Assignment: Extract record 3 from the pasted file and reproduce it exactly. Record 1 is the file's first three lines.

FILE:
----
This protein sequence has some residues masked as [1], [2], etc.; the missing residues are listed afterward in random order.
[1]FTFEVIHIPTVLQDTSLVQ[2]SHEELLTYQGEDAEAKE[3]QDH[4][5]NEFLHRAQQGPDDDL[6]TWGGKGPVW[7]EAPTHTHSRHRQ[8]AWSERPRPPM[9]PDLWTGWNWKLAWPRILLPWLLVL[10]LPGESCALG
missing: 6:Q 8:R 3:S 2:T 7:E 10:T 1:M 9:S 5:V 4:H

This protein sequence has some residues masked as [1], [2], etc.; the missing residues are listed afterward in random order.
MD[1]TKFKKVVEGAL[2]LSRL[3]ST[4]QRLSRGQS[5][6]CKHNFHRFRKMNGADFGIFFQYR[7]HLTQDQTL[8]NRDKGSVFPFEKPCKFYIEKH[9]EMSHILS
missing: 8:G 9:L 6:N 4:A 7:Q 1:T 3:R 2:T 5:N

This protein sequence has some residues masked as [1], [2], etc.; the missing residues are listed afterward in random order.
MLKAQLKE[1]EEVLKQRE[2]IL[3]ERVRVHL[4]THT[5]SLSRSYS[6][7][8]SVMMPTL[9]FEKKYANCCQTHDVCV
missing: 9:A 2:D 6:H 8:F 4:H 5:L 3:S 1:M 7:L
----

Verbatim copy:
This protein sequence has some residues masked as [1], [2], etc.; the missing residues are listed afterward in random order.
MLKAQLKE[1]EEVLKQRE[2]IL[3]ERVRVHL[4]THT[5]SLSRSYS[6][7][8]SVMMPTL[9]FEKKYANCCQTHDVCV
missing: 9:A 2:D 6:H 8:F 4:H 5:L 3:S 1:M 7:L